Should I be foam rolling?

To foam roll or not to foam roll, that is the question.


As an expert in myofascial conditions such as neck, upper/lower back pain, knee and foot pain, I say everyone should be doing some sort of myofascial release on themselves regardless of activity level.

Have you ever noticed an elderly person walk? Sometimes they’ll shuffle their feet instead of taking full steps, or they’re really hunched over.


You don’t want this to be you, trust me. Not only is it uncomfortable for a young person to be injured, add on being elderly to the mix and that makes for one life of misery.

WHAT’S The solution?

Of course, you already know I’m going to say get acupuncture regularly. I recommend acupuncture not only as a practitioner, but as a patient. There’s is such sweet relief in having tight muscles released with acupuncture. It’s better at this than any other modality out there.


  • Improves circulation

  • Releases trigger points in muscles

  • Improves range of motion and flexibility

  • Encourages the body to heal itself

All of these elements are necessary to grow old comfortably. Barring a medical condition, like spinal stenosis for example, you will age comfortably if you take the time for self care and get body work done regularly.

Some other options are massage balls and foam rollers. I highly encourage my clients to get massages whenever they feel it’s appropriate, but my go to foam roller is by Intelliroll. (I don’t get any money from them if you buy one, I just really like it). The reason I like it is because it has that space in the center for the spine to settle into.

Whether you’re a CrossFit fanatic or a desk jockey that doesn’t get to do much because of work, it’s always a good idea to end the day with a little self massage using the foam roller of your choice.

A foam roller can help relieve neck tightness from staring at your phone and computer all day long, tight hamstrings from sitting all day and more.

My only advice is, DO NOT FOAM ROLL HARD! I literally have to treat people who have wrecked their bodies foam rolling too hard. AND NEVER FOAM ROLL THE IT BAND. It does NOT need it. You can foam roll the hip and gently roll it down the side of your thigh but there is no need to press the IT band into the foam roller.

You’ll get more out of foam rolling if you let your body settle into the roller naturally and breathe.

For a great example on how to foam roll, check out this YouTube video. She does go over the IT band but you’ll notice, she’s not digging into it. Now get to working on your fascia!

Skincare for dry winter skin


5 tips for dry winter skin by a holistic esthetician


If you don’t already use one, add a hyaluronic acid serum to your skincare routine. It should be the first thing you apply after cleansing you face. Then layer your oil, if you use one, then your moisturizer and end with your SPF cream.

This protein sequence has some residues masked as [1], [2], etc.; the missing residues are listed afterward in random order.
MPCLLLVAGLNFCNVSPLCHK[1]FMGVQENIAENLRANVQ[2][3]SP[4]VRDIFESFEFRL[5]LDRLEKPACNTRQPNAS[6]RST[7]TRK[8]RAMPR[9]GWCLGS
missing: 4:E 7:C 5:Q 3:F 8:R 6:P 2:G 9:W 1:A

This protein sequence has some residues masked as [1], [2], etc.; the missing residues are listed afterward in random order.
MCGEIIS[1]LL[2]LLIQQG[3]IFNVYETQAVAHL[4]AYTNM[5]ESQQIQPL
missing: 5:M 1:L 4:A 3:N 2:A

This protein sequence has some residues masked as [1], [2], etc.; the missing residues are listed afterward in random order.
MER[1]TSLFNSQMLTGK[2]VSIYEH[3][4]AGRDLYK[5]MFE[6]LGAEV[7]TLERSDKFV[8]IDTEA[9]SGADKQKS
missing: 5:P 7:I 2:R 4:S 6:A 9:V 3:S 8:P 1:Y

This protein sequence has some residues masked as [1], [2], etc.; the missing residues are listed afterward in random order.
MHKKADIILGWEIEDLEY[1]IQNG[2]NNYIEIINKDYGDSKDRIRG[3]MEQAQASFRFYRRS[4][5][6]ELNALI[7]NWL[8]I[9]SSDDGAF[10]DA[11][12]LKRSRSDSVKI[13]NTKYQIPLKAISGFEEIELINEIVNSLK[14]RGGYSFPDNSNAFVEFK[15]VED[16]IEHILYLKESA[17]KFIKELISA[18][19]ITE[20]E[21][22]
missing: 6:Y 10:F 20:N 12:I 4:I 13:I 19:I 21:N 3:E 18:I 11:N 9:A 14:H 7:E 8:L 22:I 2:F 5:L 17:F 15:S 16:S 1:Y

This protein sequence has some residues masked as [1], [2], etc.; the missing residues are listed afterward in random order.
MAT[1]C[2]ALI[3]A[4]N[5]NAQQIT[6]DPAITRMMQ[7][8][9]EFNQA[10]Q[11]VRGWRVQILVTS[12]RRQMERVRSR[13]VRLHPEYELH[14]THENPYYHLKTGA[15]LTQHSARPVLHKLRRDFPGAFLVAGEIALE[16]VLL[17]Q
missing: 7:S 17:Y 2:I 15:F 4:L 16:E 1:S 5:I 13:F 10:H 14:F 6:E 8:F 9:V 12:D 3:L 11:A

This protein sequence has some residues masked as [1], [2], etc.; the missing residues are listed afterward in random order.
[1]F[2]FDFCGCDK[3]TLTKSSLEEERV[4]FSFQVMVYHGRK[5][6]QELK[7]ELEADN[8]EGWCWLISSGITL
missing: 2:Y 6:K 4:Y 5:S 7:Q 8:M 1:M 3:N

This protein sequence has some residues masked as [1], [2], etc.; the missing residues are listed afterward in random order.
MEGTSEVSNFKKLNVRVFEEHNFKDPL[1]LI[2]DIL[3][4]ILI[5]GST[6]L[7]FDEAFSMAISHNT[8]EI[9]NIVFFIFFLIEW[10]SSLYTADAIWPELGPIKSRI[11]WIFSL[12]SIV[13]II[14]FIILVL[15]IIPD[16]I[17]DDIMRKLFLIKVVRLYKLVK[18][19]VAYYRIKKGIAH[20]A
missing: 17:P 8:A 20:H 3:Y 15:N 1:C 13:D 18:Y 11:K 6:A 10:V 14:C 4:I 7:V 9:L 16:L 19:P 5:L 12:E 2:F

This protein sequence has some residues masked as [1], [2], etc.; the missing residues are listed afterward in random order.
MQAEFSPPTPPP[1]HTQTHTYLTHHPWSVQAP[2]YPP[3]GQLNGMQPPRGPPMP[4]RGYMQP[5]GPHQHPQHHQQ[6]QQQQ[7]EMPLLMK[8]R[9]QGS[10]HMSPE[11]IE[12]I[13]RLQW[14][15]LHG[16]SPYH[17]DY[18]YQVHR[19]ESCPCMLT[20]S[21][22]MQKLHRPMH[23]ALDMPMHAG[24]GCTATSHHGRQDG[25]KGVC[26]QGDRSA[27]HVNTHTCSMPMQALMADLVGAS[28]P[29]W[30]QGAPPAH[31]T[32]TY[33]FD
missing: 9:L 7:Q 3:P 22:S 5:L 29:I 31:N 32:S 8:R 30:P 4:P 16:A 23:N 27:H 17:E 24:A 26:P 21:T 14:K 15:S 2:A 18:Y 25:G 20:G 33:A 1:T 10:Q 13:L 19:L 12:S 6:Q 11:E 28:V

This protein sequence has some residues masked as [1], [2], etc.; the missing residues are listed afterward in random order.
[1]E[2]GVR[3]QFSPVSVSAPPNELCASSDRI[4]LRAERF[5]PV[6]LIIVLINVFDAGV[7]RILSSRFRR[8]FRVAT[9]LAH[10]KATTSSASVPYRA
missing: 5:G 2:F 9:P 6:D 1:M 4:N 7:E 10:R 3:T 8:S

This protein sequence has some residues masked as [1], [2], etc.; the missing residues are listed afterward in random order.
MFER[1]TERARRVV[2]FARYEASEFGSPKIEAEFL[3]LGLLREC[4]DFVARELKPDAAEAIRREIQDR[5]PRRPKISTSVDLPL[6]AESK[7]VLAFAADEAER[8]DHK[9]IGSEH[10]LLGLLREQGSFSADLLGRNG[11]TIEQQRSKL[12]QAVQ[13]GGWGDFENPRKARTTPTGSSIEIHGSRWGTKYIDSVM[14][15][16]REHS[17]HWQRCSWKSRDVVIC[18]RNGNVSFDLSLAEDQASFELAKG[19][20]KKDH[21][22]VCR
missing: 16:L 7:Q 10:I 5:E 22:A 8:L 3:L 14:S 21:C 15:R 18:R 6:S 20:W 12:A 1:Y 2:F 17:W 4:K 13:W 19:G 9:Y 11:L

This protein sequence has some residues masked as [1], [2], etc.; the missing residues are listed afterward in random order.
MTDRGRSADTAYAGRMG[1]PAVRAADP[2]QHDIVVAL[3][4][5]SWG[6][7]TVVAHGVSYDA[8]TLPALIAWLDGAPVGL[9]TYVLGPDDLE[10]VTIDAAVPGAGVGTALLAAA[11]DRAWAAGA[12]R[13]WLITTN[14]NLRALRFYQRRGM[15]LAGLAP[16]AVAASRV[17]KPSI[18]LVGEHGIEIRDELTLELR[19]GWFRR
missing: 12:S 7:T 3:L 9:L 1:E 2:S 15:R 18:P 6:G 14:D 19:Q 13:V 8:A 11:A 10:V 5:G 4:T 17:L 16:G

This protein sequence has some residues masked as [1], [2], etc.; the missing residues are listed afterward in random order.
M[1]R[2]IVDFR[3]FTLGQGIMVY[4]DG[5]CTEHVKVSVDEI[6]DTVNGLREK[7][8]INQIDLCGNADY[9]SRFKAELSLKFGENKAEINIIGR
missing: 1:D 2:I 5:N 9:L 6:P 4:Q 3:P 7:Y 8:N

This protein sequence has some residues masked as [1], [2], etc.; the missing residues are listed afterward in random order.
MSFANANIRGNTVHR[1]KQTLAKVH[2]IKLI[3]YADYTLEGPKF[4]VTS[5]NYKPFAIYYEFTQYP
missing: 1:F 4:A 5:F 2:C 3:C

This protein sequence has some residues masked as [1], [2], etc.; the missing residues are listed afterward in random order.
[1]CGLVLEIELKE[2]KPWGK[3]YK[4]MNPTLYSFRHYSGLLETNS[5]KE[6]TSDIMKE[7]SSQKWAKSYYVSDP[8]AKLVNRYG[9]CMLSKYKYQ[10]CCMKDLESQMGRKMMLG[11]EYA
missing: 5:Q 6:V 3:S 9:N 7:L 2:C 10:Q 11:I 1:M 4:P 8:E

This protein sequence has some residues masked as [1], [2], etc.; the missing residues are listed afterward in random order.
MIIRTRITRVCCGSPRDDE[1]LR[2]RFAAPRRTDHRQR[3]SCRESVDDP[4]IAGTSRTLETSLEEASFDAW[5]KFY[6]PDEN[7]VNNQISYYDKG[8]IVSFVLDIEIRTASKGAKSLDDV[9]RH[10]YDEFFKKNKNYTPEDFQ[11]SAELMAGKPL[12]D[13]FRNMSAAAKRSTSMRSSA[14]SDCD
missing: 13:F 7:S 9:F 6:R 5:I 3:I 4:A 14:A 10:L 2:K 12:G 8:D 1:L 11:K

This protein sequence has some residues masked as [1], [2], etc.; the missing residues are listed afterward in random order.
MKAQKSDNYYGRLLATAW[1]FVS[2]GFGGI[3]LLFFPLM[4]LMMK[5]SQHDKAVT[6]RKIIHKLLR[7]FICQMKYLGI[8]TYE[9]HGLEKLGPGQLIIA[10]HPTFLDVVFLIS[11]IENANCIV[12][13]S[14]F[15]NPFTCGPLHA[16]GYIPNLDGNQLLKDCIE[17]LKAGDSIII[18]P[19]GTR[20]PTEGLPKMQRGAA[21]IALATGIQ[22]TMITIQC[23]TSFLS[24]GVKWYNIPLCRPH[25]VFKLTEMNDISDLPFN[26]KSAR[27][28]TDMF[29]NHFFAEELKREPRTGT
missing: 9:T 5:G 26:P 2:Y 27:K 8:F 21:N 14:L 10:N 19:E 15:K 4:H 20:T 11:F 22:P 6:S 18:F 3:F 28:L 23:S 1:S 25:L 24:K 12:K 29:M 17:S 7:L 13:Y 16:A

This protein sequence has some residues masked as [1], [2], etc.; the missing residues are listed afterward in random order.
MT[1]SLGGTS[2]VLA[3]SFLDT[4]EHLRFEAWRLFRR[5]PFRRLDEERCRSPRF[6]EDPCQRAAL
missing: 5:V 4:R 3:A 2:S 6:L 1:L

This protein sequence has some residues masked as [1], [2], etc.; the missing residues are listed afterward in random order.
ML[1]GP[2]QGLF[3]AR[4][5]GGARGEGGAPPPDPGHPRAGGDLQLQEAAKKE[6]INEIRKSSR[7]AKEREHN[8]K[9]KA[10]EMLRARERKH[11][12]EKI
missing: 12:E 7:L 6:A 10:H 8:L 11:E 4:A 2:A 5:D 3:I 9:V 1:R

Most of us get lazy about exfoliating over the summer so come fall/winter, we have to get really good about that. Exfoliate 1-2 times per weeks using, an enzyme exfoliant, to remove dead skin cells, which allows your products to penetrate and absorb better. If you’re doing it twice a week and notice you skin is a little irritated, scale back to once a week.


DO NOT be afraid of oil! It’s the number one thing I recommend to hydrate your skin, giving it that youthful glow and bounce. Oils are great for everyone, my favorite is Dr. Alkaitis’ Organic Nourishing Oil. It protects your skin from cold dry air and bacteria, it strengthens the lipid barrier (which means it maintains the hydration better) and just so happens to be great for healing acne.


Every winter, I sleep with both a heater on and a humidifier in my bedroom. Heat in our homes and apartments can really zap all the moisture out of our skin. There are so many options on the market, I like this one by Pure.

Moisturize, Moisturize, Moisturize

Even your office can get dry, so keep a hydrating mist like this one by Josh Rosebrook and spray your face sporadically throughout the day. Also, moisturize both in the morning and the evening.

As with anything else, consistency is key. The more often you hydrate, the less chances of your skin drying out.

Does Acupuncture work for TMJ?


Never fear, acupuncture is here and you can smile again without it hurting. :) 

Acupuncture and TMJ

What is TMJ?

TMJ is short for temporalmandibular joint dysfunction. It's literally a mouthful. 

Signs and symptoms of TMJ are:

Clicking and popping of the jaw

Ear aches


Facial pain

A feeling of the jaw unhinging and popping back in again

I actually have TMJ thanks to a crappy orthodontist I had as a kid. Add on the stress of being an adult and voila I have TMJ. I joke around that I can unhinge my jaw like a snake, but it's actually not funny and quite frankly scares the crap out of me when my jaw locks when I try to yawn. So, trust me, I get the concern about this when it happens to you. 

Enter acupuncture. 


TMJ is actually a pretty easy fix as it's caused by tightness in the muscles we use to chew. The cause is almost always stress, some of us are just natural jaw clenchers especially in our sleep.  

The red areas are usually where you'll feel pain or discomfort when you have knots in those muscles (which is what the X marks are). As you can see, sometimes you'll get an ear ache or tooth aches which when examined by your doctor or dentist, turns up nothing. That's because the knots in your jaw muscles are causing the ear or tooth ache. This is also why using a mouth guard isn't helpful in my opinion. I just don't see how biting down on something is going to provide any sort of release of the jaw, instead it makes it tighter and tighter.